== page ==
In today’s world, career options have expanded to just about anything and everything and at Windham High School, the art program is helping students to see their full potential and rise in whatever they choose to do in the art world.

Great Paulding works on a painting during
an art class taught by Jeffrey Bell at
Windham High School. 
SUBMITTED PHOTO
The three art teachers at WHS, Joseph McLaughlin, Jeffery Bell and Alisa James, work hard to help their students aim for the stars.

McLaughlin teaches two-dimensional studio art courses, including Painting I and II, Drawing I and II, Printmaking, and Street Art. He also helps students in developing art portfolios and in preparing for college.

As the department head, it is his responsibility for representing the visual and performing arts teachers in school-wide matters. He has been teaching art for 20 years, including nine years at WHS.

“I love working with young artists as they explore new subject matter, techniques, and their own artistic processes,” says McLaughlin. “I really enjoy seeing their life experiences and perspectives expressed through their artwork. Another great part of the job is witnessing them gain confidence and establishing a voice. They also inspire and motivate me in my own artwork.”

Since McLaughlin arrived, the digital art program has flourished under James. There are now two sections of Bell's AP/advanced art instead of one. McLaughlin has also designed a Street Art course which now runs each semester.

Elyzabeth (Libbi) Pike is a senior at WHS and has taken Digital Art I and II as well as Street Art and Advanced Art throughout her high school career. She originally took Digital Art 1 because she needed an art credit, but after taking it, she realized that she genuinely enjoys digital and graphic arts.

“I took Digital Art II since I liked the first class so much and then learning all the new types of stuff in that class is what made me try for Advanced Art,” says Pike. “Since I want to go to art school, I thought Advanced Art would be a good experience for me. As for Street Art, I wanted to do it as a fun, creative element. I wanted to broaden out my artistic abilities.”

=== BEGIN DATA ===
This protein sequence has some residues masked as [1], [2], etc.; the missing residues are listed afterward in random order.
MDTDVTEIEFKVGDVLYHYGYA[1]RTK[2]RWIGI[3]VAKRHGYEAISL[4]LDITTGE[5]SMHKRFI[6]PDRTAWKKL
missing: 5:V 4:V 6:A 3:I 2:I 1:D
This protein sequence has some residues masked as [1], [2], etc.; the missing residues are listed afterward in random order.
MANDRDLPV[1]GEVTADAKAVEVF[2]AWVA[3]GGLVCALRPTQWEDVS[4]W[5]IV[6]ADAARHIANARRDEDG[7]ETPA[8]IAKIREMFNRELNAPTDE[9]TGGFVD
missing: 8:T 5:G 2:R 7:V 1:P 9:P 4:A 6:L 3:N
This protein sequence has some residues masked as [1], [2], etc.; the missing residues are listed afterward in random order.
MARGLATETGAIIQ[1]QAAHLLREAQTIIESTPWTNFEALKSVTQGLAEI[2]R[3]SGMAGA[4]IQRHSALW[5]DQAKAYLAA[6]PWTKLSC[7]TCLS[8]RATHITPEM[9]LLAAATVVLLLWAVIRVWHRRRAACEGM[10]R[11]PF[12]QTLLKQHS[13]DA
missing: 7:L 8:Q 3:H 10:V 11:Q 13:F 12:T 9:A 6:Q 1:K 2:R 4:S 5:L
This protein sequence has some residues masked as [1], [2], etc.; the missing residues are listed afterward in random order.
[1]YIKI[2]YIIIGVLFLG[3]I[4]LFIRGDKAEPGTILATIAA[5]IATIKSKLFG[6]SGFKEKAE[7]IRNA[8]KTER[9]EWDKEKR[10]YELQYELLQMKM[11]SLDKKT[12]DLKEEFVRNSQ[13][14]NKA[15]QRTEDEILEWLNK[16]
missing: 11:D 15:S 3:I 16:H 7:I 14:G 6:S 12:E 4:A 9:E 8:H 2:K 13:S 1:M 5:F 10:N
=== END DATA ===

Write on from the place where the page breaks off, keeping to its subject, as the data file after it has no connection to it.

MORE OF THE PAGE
James is the Media Arts teacher and teaches Photography I and II, Digital Art and Design I and II and Film Making. Prior to teaching at WHS, James also taught at Sacopee Valley High School for four years as well as teaching Saturday School at the Maine College of Art — a program for high school students, where she taught Photography. All in all, she has taught art for about 15 years, and this is her fifth year at WHS.

“I have not been at WHS for very long, and much of the time has been affected by COVID,” says James. “Windham has always had a strong art program and I am happy to be a part of it! All the changes I have seen, have been continued, amazing growth.”

New equipment

James has added a lot of new equipment to the media program, including a large format printer, DSLRs and Photoshop.

“I love seeing kids realize their own potential. Because I teach an art form that is created using digital media and cameras, many kids who never knew they were artists find their voice,” she says. “That is the best. I love helping students understand how to communicate their own ideas visually.”